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My Anxiety Sometimes Makes Me Feel Like I’m Losing My Sense Of Self


The well-known American author Arthur Somers Roche said: “Anxiety is a thin stream of fear trickling through the mind. If encouraged, it cuts a channel into which all other thoughts are drained.” 

And he couldn’t be more right. Because I’ve felt what anxiety can do to your mind, body, and life.

Therefore, I’ll take the liberty of broadening this definition by saying that anxiety is not just a “thin stream of fear trickling through the mind,” but also a monster that lurks behind every thought, feeling, and action of mine.

Anxiety is like a huge burden that I’m trying my best to shake, but I never succeed. There are times when I manage to remove just a small part of its weight and before I know it, it all comes back stronger and more intense.

I am so tired of fighting with this monster. I am so tired of trying to be strong and control my anxious thoughts. I am so tired of pretending like everything is okay.

I’m tired of spending my days worrying that something bad might happen to me as soon as I leave my house and go out. I’m tired of doubting every decision I make and myself.

I’m tired of saying no to my friends when they ask me to go to parties with them because I fear I might say or do something wrong or stupid and embarrass myself.

I’m tired of creating all kinds of scenarios about the reasons why my fiancé hasn’t come home from work yet.

I’m tired of feeling overwhelmed, worried, afraid, and drained all the time.

I’m tired of battling with this sneaky monster, called anxiety, all the time.

And the hardest thing for me is that I’m not the only one who is suffering. My loved ones are facing this nightmare as well.

They all feel the emotional pain I’m struggling with – my parents, my friends, my fiancé.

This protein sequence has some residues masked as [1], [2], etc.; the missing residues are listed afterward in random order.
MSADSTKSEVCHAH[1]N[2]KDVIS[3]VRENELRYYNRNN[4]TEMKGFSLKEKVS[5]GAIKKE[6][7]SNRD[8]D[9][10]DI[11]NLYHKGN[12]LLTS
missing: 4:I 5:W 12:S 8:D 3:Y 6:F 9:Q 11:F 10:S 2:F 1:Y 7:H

My fiancé. The person who is the kindest and most compassionate and caring towards me. The person who is trying his best to understand how I’m feeling and what I’m going through.

And I can’t help but feel like I let him down every time my anxiety reaches its peak.

“Hey, darling, why don’t we go to the movies after we finish lunch,” he asked me the other day.

“I can’t.  I can’t,” I retorted. “I have so many things to do.”

“But honey, chores can wait. Plus, we haven’t been to the movies for months. It’d be a great way to have fun and relax. Okay?” He said.

I flew off the handle and raged at him: “No, I can’t because I have to clear the table and then clean the kitchen. Then I have to vacuum the carpets and iron a huge pile of clothes. Oh, and I also have to go to the supermarket because we are out of coffee. Ugh, damn it, I won’t be able to do all this today!” I sat on the sofa and started crying.

A couple of seconds passed before I felt his hands around me and heard him whisper to me: “It’s okay.”

“I’m sorry. I’m not angry at you. It’s just I feel so tired. I’m sick of doing everything and feeling like I can’t finish anything,” I said.

“But, you don’t have to do all this now. Leave some of the chores for tomorrow. They’re not going anywhere,” he said.

“That’s the problem, THEY’RE NOT GOING ANYWHERE!” I retorted. “I’ll have to do them tomorrow, and the day after tomorrow, and…”

“Shh, it’s all right. I’ll clear the table and wash the dishes and you do the ironing. And then lay down a little bit and try to calm your anxiety. Breathe deeply and take as much time as you need to rest. And then if you still want to do the rest of the chores, I’ll help you with them, and if you don’t, we’ll leave them for tomorrow,” he said.

And that was it.

Have you ever found yourself in this situation before? Please, say yes so that I know I’m not alone.

You see, I’m tired of trying so hard to keep everything in order at home and worrying all the time that I won’t be able to do it.

But I’m also gradually learning, of course, with the help of my fiancé and parents, to control my anxious thoughts. I’m learning to ignore the unreasonable worries and fears that pop into my mind.

I’m learning how not to listen to my anxious thoughts and how to focus more on finding my sense of self.